Power: The Lessons of Leadership
THIS IS ONE I’LL BE SORT OF careful on, word for word. To me, leadership is boldly stepping forward, on a matter of real importance, in such a manner, with such qualities and character, that others choose to follow.
I’m afraid that, from the beginning, I’ve been bold and willing to step forward. And there are times when I turn around and I’m alone.
I don’t know that I’ve ever stopped and looked in the mirror to see if I’m a leader or not. Not long into our administration, [Administration and Finance] Secretary Eric Kriss said to me that there are at least two kinds of effective leaders. One is the kind that has a formula they are conscious of and follow carefully to achieve their objectives. The other is a leader that is highly effective but doesn’t know why. And he said ‘Mitt, you tend to be more in the latter category.’
My dad had a favorite saying, that politics is the fastest place to go from who’s-who to who’s-that. Politicians tend to become swelled with a sense of their great authority and power. But in our society, it’s stripped very quickly, as it should be.
If you’re a Republican leader in Massachusetts, you’re reminded almost every week that your power is a thin tissue, easily torn. You know, I lose more battles than I win. But the opportunity of leadership is to bring forward the things you believe in.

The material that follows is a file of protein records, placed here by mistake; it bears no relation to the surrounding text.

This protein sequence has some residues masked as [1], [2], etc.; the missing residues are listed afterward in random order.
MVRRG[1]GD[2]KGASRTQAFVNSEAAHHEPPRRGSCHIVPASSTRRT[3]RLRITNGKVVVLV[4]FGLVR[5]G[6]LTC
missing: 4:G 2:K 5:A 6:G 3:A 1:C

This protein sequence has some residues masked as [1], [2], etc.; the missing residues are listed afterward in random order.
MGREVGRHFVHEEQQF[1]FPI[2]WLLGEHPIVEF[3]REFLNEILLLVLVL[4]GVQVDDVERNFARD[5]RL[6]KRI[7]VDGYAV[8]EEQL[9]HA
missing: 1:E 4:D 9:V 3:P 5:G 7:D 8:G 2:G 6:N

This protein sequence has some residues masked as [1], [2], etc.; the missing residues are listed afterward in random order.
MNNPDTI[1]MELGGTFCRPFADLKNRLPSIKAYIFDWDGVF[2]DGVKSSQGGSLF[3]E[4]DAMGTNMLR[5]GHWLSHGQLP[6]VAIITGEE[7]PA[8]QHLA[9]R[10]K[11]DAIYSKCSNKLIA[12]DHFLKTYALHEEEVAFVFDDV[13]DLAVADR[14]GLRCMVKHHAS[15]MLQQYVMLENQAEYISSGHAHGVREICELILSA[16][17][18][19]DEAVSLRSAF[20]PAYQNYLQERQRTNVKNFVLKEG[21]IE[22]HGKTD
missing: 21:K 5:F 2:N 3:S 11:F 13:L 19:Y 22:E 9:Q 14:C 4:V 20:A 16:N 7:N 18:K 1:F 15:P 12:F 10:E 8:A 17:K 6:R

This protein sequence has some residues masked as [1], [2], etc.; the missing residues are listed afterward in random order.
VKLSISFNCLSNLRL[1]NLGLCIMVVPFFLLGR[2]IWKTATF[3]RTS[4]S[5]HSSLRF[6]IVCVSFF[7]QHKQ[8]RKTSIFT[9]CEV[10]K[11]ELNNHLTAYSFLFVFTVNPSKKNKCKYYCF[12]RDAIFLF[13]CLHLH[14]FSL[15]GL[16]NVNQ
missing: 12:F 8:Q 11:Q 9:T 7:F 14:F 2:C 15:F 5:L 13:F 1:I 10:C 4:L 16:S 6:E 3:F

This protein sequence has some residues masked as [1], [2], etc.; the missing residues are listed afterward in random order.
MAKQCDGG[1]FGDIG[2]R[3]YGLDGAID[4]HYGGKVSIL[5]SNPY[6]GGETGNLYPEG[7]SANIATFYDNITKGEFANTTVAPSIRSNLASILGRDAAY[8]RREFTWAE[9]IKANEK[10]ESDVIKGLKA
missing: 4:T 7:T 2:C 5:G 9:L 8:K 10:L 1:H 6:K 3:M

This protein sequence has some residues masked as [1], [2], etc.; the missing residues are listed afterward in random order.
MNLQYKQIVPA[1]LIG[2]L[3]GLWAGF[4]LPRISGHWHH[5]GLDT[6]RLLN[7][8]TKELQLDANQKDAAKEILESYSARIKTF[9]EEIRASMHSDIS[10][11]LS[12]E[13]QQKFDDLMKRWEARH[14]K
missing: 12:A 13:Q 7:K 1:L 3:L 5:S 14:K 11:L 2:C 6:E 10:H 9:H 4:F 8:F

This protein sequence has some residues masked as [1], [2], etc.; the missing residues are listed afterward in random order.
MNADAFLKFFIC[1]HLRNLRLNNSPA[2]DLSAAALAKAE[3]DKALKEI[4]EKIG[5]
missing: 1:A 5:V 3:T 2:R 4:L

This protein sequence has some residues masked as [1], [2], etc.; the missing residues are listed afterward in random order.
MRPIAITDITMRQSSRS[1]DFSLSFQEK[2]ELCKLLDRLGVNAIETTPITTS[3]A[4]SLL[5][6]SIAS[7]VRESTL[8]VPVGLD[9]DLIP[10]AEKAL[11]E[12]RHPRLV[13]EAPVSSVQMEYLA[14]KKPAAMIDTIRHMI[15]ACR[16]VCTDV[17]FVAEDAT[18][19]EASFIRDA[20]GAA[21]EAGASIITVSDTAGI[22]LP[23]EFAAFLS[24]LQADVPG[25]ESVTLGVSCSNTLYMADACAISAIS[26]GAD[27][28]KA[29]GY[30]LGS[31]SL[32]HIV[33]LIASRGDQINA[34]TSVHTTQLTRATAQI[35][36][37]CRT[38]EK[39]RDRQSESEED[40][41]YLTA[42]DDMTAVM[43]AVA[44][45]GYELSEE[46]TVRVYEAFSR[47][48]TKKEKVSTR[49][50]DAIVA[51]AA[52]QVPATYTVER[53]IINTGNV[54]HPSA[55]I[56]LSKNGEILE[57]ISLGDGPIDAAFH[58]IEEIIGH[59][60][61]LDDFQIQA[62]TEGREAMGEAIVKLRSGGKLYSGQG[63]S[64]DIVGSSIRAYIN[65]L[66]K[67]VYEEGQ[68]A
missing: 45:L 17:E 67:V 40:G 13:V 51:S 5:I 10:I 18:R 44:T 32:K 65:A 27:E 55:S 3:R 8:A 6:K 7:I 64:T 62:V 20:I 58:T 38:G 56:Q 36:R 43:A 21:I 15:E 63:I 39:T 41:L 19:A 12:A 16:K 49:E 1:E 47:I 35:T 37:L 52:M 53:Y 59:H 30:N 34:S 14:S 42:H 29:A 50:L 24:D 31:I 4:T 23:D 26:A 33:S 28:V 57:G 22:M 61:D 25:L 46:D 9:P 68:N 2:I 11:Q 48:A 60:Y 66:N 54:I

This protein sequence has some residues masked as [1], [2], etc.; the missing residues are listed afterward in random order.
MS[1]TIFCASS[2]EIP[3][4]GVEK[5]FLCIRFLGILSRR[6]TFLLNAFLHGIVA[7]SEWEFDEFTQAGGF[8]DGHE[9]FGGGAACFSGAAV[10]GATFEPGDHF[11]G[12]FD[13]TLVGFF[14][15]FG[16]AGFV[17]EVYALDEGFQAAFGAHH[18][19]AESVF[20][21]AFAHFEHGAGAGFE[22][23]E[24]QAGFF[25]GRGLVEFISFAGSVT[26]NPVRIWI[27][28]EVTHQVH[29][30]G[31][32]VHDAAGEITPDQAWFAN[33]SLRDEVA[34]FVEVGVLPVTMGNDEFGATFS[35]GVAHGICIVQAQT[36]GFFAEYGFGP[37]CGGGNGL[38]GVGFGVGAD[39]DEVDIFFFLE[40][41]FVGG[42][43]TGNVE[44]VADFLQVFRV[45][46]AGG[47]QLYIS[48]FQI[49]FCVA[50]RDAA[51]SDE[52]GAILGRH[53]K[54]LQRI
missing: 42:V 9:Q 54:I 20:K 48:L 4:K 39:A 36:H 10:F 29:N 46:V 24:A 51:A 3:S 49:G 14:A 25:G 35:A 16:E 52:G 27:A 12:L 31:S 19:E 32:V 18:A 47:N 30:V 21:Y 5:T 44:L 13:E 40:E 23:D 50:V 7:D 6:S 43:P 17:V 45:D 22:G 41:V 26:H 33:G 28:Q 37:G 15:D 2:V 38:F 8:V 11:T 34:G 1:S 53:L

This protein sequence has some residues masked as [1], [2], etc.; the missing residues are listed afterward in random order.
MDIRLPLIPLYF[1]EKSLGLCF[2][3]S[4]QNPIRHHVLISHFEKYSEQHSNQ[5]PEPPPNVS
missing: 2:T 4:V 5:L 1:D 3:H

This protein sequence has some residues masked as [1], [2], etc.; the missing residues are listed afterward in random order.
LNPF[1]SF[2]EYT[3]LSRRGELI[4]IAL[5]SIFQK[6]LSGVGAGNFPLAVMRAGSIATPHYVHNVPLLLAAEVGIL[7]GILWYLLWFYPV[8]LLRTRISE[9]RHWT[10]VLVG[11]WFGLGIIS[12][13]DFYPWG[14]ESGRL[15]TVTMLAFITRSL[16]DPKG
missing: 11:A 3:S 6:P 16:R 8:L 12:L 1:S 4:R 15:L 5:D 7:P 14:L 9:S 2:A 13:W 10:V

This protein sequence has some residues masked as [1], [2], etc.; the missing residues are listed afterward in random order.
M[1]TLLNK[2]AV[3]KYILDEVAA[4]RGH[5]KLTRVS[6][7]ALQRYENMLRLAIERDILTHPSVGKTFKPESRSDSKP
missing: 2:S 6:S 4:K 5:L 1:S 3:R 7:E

I’d been told by everyone, ‘Oh, this is going to be very different than what you experienced in the corporate world. You’re going to find that you won’t be able to order people around anymore. You’re going to have to get people to agree with you to get anything done.’ But that’s also true in business. In a business setting, you never stop selling, to your shareholders, to your employees, to your customers. In political life, you find the same features. Going from the private sector to the Olympics and then coming into state government, I think that was the biggest surprise for me, that the principles of leadership were very similar, if not identical.
One different aspect of political leadership is that there is a strong opposition. Not just disagreement over the right course, but an opposition that doesn’t want you to win. I jokingly said about the speaker [of the House] — and this was just a joke — that my job was to try and make Massachusetts better, and his job was to make sure I didn’t. Of course he’d say just the opposite about me.
I love wallowing in data. I came into office, and there were no reports that I could look at. None. Now every month I get a benchmark report, so I’m able to look at data across all of our agencies. But I don’t want just tables of raw numbers: I want it gathered and thoughtfully organized to yield observations and perspective. I don’t just want someone to come in and say, ‘Here’s the recommendation of the transportation department.’ That’s unacceptable.